I can't tell you how pleased I was when I realized that most NPC merchants in GW2 sell run-of-the-mill crap and you have to go to the Trading Post to get the good stuff from other players. And I can't tell you how disappointed I was when I realized that only a small fraction of items in the game are actually available there, and only a small fraction of those are actually useful things a player might buy. This is a place where the game can definitely stand to grow and develop in the future if the developers choose it.
Third item? Upgrades. Another very smart bit of game design in EVE is that ships are infinitely customizable, all of the customization can be removed, and only a small fraction of that customization is destroyed when doing so. When you realize hull-tanking your Tengu or fitting meta 1 guns to your Vindicator is a daft idea, you can strip the ship to bare metal and try again.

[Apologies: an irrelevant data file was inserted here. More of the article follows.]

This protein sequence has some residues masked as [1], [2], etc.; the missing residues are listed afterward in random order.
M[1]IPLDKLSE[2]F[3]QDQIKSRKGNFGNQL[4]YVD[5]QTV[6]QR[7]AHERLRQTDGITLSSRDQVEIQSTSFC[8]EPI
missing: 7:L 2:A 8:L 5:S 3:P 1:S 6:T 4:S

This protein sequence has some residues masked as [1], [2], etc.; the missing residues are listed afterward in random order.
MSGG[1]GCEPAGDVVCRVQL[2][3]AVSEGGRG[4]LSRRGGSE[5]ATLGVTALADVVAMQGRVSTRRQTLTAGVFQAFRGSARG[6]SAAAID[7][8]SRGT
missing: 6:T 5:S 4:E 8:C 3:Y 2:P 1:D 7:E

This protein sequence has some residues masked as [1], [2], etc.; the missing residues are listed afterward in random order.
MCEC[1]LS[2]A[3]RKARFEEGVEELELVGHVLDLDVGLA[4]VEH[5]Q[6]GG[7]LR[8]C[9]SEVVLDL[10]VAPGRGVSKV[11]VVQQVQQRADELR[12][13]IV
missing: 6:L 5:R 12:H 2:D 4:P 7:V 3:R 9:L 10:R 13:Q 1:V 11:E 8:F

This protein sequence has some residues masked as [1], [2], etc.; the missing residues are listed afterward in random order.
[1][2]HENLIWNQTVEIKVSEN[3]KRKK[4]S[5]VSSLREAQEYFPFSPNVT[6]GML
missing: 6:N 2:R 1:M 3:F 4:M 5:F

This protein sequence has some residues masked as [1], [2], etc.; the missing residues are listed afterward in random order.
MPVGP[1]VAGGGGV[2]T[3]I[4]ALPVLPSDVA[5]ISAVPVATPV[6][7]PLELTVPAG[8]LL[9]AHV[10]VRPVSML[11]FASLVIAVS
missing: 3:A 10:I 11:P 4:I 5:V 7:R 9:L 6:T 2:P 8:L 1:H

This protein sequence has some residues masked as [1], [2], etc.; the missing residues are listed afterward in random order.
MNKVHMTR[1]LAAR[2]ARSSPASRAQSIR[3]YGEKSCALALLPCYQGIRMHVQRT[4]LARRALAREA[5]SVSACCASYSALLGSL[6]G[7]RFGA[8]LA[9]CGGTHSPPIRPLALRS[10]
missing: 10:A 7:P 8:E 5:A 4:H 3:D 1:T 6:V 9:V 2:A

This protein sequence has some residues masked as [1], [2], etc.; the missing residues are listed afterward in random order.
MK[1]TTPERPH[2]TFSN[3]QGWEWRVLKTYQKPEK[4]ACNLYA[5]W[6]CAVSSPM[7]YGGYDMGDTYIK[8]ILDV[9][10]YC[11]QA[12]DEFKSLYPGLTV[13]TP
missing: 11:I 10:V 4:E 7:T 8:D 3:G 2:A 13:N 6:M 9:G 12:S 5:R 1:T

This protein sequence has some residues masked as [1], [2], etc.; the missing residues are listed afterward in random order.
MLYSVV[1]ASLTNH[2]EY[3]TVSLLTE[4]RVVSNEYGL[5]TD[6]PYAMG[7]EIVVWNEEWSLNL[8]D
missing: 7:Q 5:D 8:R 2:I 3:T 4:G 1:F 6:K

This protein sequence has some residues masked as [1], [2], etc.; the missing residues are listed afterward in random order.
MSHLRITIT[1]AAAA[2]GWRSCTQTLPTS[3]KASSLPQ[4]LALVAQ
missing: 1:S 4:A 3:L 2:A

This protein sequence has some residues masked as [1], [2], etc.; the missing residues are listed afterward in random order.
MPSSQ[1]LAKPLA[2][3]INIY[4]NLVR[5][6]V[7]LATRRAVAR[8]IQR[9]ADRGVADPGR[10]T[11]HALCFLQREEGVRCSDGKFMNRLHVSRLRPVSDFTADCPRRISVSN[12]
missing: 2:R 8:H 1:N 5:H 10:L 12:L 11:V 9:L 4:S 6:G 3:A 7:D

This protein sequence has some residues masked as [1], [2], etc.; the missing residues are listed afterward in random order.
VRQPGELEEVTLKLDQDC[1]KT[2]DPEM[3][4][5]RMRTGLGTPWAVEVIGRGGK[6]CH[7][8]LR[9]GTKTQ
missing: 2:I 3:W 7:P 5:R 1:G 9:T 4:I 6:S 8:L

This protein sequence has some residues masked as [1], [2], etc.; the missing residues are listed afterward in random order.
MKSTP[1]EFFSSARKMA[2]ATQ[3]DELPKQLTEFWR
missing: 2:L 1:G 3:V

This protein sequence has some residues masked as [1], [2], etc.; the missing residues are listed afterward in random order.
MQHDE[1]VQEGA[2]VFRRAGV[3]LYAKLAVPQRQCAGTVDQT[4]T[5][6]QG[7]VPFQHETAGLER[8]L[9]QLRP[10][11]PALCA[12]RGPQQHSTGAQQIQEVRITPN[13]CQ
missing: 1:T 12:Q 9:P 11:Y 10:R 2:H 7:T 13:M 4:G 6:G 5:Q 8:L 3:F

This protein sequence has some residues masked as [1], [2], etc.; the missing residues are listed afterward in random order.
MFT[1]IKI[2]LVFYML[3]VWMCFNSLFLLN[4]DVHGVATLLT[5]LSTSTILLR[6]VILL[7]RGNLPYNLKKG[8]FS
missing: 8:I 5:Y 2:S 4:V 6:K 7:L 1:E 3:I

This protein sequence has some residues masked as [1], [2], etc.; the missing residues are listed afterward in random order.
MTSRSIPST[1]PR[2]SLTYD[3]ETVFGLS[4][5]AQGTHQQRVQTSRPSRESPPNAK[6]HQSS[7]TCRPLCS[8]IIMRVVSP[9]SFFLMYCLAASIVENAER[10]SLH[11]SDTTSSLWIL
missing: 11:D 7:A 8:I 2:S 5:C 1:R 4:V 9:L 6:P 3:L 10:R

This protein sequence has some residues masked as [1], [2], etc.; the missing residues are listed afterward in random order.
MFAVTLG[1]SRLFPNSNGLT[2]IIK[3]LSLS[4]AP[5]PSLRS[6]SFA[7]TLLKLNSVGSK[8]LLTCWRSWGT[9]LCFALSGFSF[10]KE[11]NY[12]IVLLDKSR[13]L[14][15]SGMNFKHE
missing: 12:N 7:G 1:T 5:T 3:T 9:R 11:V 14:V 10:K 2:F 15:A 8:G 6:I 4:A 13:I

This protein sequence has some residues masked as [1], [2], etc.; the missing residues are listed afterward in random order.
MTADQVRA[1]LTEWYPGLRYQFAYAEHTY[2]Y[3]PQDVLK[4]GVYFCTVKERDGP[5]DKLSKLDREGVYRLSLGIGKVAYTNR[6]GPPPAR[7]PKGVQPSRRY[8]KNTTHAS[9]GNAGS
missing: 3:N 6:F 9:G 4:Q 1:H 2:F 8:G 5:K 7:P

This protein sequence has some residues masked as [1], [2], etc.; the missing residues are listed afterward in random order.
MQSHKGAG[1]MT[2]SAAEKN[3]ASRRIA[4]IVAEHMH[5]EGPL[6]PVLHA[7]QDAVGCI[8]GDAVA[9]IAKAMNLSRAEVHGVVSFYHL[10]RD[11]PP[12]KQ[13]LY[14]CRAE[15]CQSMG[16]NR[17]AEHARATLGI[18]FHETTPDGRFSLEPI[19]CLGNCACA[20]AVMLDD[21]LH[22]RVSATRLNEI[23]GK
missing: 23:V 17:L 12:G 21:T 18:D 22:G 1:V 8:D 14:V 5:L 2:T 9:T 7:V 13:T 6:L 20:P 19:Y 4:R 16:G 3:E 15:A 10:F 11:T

GW2 has upgrades too, but once you fit them, as far as I can tell all but the richest characters are locked into them. This is also as dumb as a box of rocks. I can't even express how dumb this is. Granted, we're dealing with "magic" here, but removing a gemstone from the hilt of a sword is a trivial exercise. Military officers in the late Renaissance and early modern age would be asked to surrender their swords as a token of the surrender of their command. But more often than not, the victor had a somewhat baser purpose in mind: it was a simple matter to pry the gold filigree, gems, and seed pearls off a vanquished gentleman's sword if you had it in hand...
In a similar way, if you find an upgrade superior to the one fitted to a particular piece of equipment, you should be able to pop off the old upgrade and put in the new. This has the bonus of giving novice crafters in the game a ready-made stock of low-level upgrade items to work their craft with as they reach the mid-level ones. Again, there might be a simple way to remove these upgrades that I'm just missing and it's a relatively minor issue compared to the other two.
Sometimes you play a game and you don't appreciate the good, correct choices the game developer made early in the process until you're presented with the alternative choices they could have made. Let's all sit down and offer a brief note of thanks that our EVE strategic cruisers aren't soulbound, shall we?